Vampire counts 8th edition army book

 
    Contents
  1. Sunny & Najo’s Vampire Counts Handbook (2014)
  2. The Hoodling's Hole: The Vampire Count Conundrum
  3. Vampire counts 8e
  4. Warhammer/Tactics/8th Edition/Vampire Counts

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Vampire Counts 8th Edition Army Book

Warhammer Armies: Vampire Counts is an Army Book for the Vampire Counts army in games of Warhammer Fantasy Battles. It was first published in and . All army books were initially replaced by a get-by list in Ravening Wood Elves · ISBN , September , 8th Edition Wood Elves Army Book April , 7th Edition Vampire Counts Army Book. Results 1 - 26 of 26 Warhammer Fantasy Vampire Counts Army Book Codex Hardcover New ListingWarhammer Vampire Counts 8th Edition Army Book.

The handbook is a subjective assessment of the Vampire Counts army, meant to help newcomers to the game. Our ratings are based on years of playing and cold numbers. Alas, Warhammer Fantasy is no exact science and opinions will therefor differ — not even our collective wisdom can deduce an ultimate truth. However, this handbook should offer insights into the intricacies of the Vampire Counts army that even veterans will find useful. Our ratings and comments are based on uncomped competitive play at around points. We have Scalenex's consent to expand and revise on his work and then incorporate it into our writing style. Thank you Scalenex for your initial work and encouraging us to give it the full VC Handbook treatment. Rating scale: RED is unusable.

Banner of Barrows: If you are going to take a unit of more then 15 Grave guard and why wouldn't you? The Screaming Banner: If you want to troll, take this banner. It will make low LD armies suffer, and give you a small chance to drive away even high LD armies. The flag gets better with Terror though, as then even enemies who take options like the Shrieking Blade or those pesky Phoenix Guard still have to take the test.

Black Periapt: Not a must-have item but it can be great for a dedicated spellcaster option if you get a bad magic phase or if you're facing an army where you have spells you NEED to dispel.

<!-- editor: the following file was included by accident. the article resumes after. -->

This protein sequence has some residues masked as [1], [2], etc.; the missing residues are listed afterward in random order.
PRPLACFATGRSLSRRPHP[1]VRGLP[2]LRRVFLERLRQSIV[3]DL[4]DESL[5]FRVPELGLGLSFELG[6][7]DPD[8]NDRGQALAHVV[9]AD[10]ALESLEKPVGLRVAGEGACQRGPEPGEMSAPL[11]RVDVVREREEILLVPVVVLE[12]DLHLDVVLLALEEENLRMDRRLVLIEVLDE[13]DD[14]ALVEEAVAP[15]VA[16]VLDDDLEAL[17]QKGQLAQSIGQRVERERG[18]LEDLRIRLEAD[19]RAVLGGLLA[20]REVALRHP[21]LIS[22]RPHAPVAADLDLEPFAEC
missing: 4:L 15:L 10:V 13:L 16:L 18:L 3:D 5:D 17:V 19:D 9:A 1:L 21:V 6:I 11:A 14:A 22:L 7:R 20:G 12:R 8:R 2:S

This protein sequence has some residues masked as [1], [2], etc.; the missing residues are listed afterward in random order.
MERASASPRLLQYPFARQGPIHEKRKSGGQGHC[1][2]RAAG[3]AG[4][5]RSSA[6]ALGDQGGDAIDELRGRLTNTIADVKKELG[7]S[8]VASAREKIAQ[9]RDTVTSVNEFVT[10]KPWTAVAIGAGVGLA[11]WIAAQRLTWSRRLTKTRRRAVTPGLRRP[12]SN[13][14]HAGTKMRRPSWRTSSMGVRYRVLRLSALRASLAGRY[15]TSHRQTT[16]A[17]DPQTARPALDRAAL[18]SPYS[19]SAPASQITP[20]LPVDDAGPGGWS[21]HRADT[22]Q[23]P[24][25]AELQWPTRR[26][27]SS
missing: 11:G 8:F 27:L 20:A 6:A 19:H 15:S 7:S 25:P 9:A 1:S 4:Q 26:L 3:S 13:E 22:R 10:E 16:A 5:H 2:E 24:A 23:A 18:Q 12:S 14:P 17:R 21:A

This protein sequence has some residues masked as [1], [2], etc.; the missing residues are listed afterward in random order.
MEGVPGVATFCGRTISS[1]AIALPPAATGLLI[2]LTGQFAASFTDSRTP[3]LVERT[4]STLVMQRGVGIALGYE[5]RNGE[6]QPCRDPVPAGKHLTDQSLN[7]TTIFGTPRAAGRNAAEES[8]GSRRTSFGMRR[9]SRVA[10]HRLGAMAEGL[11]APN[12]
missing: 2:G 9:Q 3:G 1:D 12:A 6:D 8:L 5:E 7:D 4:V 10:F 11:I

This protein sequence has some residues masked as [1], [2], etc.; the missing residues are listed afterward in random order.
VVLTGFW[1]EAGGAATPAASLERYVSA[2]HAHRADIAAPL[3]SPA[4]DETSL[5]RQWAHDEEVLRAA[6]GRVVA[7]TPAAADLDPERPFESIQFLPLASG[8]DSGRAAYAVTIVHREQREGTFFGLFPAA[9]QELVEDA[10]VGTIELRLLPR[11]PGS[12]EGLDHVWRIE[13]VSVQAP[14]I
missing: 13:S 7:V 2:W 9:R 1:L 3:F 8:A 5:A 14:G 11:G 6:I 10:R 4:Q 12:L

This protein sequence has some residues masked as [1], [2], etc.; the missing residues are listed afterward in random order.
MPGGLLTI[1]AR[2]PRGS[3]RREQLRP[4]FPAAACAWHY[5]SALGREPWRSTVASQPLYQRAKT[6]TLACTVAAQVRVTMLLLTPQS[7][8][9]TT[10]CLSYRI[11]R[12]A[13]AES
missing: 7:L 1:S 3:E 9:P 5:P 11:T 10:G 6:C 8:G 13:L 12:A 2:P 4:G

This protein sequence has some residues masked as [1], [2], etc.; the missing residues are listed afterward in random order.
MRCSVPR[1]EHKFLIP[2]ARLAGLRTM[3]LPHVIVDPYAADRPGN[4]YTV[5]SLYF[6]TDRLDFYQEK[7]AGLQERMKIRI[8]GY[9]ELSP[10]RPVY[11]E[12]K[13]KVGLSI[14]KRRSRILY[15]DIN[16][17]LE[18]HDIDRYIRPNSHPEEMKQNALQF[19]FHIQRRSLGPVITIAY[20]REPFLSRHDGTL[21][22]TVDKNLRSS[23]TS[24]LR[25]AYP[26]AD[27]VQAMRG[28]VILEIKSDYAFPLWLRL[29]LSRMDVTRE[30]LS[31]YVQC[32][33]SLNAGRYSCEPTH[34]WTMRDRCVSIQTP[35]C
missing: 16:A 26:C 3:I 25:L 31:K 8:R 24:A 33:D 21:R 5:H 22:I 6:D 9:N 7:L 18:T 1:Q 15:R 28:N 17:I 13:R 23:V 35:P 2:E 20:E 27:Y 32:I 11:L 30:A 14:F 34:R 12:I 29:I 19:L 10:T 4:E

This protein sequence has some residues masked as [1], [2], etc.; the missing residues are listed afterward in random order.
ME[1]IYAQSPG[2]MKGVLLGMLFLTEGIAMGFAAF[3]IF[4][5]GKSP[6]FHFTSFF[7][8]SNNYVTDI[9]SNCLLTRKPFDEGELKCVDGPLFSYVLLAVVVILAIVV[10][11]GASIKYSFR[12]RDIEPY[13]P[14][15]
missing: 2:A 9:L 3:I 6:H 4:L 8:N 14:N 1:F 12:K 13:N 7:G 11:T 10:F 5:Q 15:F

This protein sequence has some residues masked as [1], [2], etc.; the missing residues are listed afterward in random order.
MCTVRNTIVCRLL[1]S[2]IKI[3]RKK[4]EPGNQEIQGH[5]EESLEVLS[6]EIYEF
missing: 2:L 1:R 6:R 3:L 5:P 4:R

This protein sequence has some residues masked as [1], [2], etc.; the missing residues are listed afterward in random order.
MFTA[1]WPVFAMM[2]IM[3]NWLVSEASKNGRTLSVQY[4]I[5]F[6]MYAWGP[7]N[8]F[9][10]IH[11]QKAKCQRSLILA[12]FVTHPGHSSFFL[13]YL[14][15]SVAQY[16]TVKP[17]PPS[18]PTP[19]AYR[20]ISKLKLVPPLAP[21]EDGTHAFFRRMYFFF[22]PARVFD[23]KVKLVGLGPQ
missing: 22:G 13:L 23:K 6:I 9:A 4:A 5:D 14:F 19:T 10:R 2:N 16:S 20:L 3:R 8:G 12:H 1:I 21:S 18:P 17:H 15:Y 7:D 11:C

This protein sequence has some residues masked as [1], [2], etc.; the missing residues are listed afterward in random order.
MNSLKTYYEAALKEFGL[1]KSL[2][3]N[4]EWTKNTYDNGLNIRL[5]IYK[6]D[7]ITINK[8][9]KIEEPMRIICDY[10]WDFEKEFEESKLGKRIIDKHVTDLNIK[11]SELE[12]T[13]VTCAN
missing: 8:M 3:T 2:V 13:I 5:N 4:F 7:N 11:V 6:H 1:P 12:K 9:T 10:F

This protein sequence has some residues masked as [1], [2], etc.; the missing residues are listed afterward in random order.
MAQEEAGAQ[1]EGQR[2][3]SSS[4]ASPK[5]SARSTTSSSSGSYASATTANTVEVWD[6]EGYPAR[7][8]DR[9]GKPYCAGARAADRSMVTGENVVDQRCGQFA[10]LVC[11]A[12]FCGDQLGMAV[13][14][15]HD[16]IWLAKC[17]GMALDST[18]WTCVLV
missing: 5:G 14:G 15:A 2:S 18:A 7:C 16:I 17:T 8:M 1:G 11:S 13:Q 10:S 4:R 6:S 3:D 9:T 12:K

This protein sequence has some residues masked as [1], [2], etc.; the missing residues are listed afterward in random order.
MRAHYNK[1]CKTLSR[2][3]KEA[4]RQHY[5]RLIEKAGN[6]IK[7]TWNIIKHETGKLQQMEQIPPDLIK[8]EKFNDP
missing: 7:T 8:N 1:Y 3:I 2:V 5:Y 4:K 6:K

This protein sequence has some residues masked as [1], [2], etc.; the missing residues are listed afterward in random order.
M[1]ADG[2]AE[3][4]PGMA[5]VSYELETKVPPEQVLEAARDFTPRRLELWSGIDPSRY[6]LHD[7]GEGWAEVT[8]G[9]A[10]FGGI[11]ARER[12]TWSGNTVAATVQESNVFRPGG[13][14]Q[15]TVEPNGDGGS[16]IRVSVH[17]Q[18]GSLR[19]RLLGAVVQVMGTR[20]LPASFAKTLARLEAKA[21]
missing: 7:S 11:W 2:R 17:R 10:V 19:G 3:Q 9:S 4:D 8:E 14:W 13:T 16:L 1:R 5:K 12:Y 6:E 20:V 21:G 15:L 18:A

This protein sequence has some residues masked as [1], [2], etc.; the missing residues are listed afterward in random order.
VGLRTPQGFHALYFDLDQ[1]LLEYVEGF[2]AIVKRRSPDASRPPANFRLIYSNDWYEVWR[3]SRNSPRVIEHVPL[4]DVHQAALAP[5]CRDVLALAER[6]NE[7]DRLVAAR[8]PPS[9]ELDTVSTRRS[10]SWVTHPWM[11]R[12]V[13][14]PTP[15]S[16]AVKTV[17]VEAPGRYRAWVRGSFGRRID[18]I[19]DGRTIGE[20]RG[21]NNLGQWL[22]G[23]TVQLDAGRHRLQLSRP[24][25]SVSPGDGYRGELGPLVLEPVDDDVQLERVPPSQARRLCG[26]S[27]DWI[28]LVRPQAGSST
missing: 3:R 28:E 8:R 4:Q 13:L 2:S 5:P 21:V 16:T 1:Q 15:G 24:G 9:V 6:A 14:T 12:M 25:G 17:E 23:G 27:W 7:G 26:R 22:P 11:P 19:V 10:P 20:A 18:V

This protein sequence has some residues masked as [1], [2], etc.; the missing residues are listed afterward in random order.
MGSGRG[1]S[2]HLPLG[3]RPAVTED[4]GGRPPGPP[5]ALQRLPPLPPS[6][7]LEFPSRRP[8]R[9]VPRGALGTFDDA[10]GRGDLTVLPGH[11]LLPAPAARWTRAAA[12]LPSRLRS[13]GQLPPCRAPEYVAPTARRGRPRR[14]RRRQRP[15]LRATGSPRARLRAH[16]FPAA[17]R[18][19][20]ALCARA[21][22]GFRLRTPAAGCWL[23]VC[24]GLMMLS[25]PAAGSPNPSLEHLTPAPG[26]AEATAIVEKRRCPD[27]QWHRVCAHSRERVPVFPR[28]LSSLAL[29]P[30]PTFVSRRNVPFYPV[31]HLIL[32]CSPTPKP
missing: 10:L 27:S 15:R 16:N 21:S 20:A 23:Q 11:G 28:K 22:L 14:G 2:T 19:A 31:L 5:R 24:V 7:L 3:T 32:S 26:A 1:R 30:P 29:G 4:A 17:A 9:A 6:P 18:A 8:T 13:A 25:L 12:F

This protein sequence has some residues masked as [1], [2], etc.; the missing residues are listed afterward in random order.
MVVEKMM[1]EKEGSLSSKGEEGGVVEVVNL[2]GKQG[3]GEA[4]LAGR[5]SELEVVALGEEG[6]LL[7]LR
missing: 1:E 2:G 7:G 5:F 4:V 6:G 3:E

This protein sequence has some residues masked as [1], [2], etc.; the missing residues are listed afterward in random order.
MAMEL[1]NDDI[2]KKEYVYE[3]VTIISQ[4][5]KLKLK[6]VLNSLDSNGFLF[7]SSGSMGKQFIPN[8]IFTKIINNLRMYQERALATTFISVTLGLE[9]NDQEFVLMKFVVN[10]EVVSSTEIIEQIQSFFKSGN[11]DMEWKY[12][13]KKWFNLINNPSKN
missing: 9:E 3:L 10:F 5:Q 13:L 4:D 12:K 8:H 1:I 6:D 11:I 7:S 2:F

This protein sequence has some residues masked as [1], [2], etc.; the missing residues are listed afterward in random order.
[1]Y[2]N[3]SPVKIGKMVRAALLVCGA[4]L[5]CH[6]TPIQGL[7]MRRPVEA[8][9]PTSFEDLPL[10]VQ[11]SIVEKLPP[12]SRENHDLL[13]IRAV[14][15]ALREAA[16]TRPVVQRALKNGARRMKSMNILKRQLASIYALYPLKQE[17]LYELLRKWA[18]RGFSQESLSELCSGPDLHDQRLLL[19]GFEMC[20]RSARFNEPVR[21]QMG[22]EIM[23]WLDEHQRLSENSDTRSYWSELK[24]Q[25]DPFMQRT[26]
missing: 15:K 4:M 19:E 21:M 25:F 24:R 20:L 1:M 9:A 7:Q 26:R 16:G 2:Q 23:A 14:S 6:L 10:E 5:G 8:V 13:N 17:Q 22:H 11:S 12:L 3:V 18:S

Staff of Damnation: A fantastic item, best used for Ghouls or more powerful options in the offensive category. The Cursed Book: This item is a gamble where you can't really lose. The only thing that's wrong with it is your primary spell is Invocation and in almost all possible circumstances you want to cast it AT LEAST once per turn, and this book can take that away.

But that being said, you can pull off these spells all of which are good for what's probably less than their casting value without risk of any miscast.

Even if you make all attempts to cast that spell using all your capable LoV casters you can still at least count on whipping out one more attempt. Also can be taken by the Strigoi Ghoul King, making it fan-fucking-tastic in low-magic lists. Rod of Flaming Death: Pretty good item even for it's price and very good for controlling the movement phase.

This can actually be taken by a Wight King, freeing up points on your casters. Rulebook Items[ edit ] Thanks to the Vampires already having very high stats on most of their characters, they can benefit greatly from Rulebook items. Note this is a very long section. Extra Strength is never a bad thing. Getting S8 on anything, especially a model with 5 fucking Attacks, is fucking amazing.

That being said those 60 points eat up your options for magic items, so you probably should think hard about other options first. You'll still have 40 points for Nightshroud after this. Remember that with Red Fury, any unsaved Wound caused grants you an additional attack so going from 5 Attacks that can become a maximum of 10 you can get 8 Attacks which can become a maximum of It's by no means an optimal build even for a blender lord, but at the same time isn't terrible.

Once again, take a good long look at other options, and if you do take it consider the Nightshroud. Obsidian Blade: 50 points, Attacks made with it don't get Armor Saves against it.

Good for a Vamp designed to go toe to toe with more point-costly enemies or for high-armor foes like Warriors of Chaos or dwarves. Here's how to do it.

Vamp Lord with 7 Strength is still amazing. Also decent on the Wight King to bump it up to S6. Same as above, still good on a blender lord. Forget it on the Wight King for the most part. Fencer's Blades: 35 points, paired weapons, bearer has WS The Wight King on the other hand can benefit from it a lot. Sword of Anti-Heroes: 30 points, quite an appropriate name.

Spellthieving Sword: 25 points, Wounds caused to a Wizard force them to lose one spell each.

Sunny & Najo’s Vampire Counts Handbook (2014)